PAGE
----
Student musicians, conductor are constant part of Commencement
Group to play during prelude, processional and recessional of ceremonies
Daniel Fabricius remembers looking out at the Events Center after leading the student musicians during a Commencement ceremony for the first time in spring 2013.
“I always acknowledge the applause after we do the first tune,” said Fabricius, a music lecturer and conductor of the University Wind Symphony. “I turned around and thought: ‘Wow! This is cool. There are a lot of people here.’ That doesn’t get old. It’s a nice feeling.”
Fabricius and the student musicians are a steady presence at each Commencement ceremony, performing during the prelude, processional and recessional. They also provide the music for the national anthem, the Binghamton University alma mater and the Harpur College alma mater.
Commencement weekend (May 18-20) will be long and tiring for Fabricius and the students, but they said it is exciting to perform for the University and thousands of guests.
“I love it when there are a lot of people to hear us perform,” said Nancy Huang, a sophomore physics major from Brooklyn who plays the clarinet. “It’s always exciting. Parents have come up to us and said good things about (the performances). They appreciate that we’re playing for them.”
Fabricius said he usually has the commencement-music lineup ready in January.
“I’m always thinking about music,” he said. “There is a constant search for good music to perform at various settings.”
The students begin practicing following the Wind Symphony’s last concert of the semester in late April. There is room for about 40 paid student musicians (primarily Wind Symphony members) to perform in front of the stage.
“Fortunately, we have very good musicians who realize it’s a crunch,” Fabricius said. “You’ve got to put it all together in a hurry.
“The only things we have to play are the national anthem, the alma maters and ‘Pomp and Circumstance.’ Everything else, I can choose.”
This year’s lineup includes a prelude of “Fanfare and Flourishes” by James Curnow, “Irish Rhapsody” by Clare Grundman, “Wrong Note Rag” by Leonard Bernstein, “America the Beautiful” by Samuel Augustus Ward and “Galop” by Dmitri Shostakovich. The recessional offers “Fanfare” by Paul Dukas, “Symphonic Marches” by John Williams and “March, Folk Songs from Somerset” by Ralph Vaughan Williams.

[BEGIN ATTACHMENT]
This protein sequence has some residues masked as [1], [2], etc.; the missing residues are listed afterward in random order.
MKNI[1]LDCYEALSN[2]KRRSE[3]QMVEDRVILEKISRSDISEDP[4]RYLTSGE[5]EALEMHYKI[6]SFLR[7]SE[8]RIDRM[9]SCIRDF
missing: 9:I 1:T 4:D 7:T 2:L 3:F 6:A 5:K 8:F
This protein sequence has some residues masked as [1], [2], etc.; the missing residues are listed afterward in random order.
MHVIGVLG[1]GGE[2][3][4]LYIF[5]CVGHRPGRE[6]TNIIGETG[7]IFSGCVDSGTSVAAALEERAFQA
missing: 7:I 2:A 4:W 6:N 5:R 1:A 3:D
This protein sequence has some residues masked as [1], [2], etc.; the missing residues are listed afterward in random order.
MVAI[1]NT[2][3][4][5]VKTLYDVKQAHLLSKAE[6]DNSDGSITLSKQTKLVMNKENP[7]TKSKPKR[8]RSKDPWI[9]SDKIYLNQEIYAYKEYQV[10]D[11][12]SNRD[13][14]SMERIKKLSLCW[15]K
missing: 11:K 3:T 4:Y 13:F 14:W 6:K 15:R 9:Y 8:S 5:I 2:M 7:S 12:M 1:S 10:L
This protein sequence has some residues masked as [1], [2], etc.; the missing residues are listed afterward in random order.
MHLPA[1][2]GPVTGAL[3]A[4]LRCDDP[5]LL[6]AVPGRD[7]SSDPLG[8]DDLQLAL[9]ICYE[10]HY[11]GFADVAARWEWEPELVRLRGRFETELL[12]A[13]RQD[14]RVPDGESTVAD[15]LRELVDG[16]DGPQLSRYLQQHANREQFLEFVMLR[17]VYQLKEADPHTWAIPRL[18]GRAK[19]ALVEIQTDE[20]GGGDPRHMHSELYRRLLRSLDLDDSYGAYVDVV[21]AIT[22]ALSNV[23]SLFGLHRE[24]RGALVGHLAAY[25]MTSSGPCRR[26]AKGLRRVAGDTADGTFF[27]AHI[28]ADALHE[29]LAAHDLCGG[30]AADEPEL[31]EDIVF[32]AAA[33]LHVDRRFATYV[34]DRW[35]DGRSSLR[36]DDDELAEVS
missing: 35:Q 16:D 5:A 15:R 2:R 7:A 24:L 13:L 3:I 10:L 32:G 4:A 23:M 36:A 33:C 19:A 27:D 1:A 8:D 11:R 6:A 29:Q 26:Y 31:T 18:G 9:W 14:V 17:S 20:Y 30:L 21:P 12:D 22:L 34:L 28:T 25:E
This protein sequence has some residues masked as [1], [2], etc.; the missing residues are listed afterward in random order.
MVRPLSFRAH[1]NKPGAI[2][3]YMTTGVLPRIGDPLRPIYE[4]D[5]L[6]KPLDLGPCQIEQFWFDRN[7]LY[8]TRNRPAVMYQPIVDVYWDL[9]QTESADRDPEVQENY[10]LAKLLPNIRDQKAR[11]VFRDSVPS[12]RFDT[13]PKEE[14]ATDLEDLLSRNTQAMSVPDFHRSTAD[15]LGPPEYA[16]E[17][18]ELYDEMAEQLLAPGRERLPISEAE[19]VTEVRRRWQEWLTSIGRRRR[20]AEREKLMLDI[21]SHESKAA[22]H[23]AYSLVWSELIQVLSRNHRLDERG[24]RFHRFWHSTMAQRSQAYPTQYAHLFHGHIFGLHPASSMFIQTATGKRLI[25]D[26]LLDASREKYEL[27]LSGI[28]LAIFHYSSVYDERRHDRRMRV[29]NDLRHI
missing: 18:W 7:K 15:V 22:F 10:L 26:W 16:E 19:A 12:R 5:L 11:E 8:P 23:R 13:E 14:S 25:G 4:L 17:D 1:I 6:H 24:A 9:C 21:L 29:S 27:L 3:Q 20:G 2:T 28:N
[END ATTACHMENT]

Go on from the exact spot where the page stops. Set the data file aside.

Two of those selections always prove popular with the audience: “America the Beautiful” features “a stirring arrangement and the students play it well,” Fabricius said, while the Williams’ “Star Wars” music often draws gasps of recognition as the new graduates leave the Events Center.
During the larger ceremonies, the band usually is required to perform an extended version of “Pomp and Circumstance” while graduating class members are led to their seats. Band members wait for their cue to stop from Fabricius, who waits for his cue from a Commencement volunteer.
“It’s not hard for me because I don’t have to play anything!” Fabricius said, laughing. “It’s a matter of mental endurance and physical endurance for the musicians. But it’s got to happen. It’s one of those traditional (songs).”
Another tradition is having Binghamton University students sing the national anthem and alma maters. This year, Kayleigh Watkins will perform at the May 18 ceremonies, while Kelsey Watts will sing May 19-20 (Nicole Brooks will sing the national anthem at the CCPA ceremony).
Watts, a 19-year-old sophomore from Manhattan, is performing the vocal roles for the first time. Singing in front of a large crowd is nothing new for the music (vocal performance) and chemistry double major. She performed a solo at her Stuyvesant High School graduation at Carnegie Hall in New York City.
“I was nervous then because it was my own graduation,” she said.
Watts, who has never performed the national anthem solo before, said she is looking forward to being part of the weekend.
“I know people graduating, so I’ll be watching for them,” she said. “This is a great opportunity to get there and sing. It’s nice to have as many (public) vocal opportunities as I can get.”
Eight ceremonies at the Events Center over three days requires both stamina and patience from the student musicians.
“We are at every ceremony, so it is a full day every day,” said Sarah Coffey, a junior music and English double major who plays French horn and has performed at three Commencement events. “You hear a lot of the same speeches.”
“The difficult part for me is getting up early and staying up late!” Huang added. “But it’s great because I get to be with my friends who I don’t see over the summer. It’s a great experience.”
For Fabricius, a front-and-center position facing the stage allows him to not only enjoy a variety of Commencement talks from students, alumni and dignitaries, but also his band.
“I’m always pleased with the response that the band gets from the audience,” he said. “We’ll play something in the prelude, and the people will take notice and clap.
“I have the best seat in the house. The band is close (to the stage) but facing in the other direction. Some of the speakers we’ve had have been really, really good. I like being part of it.”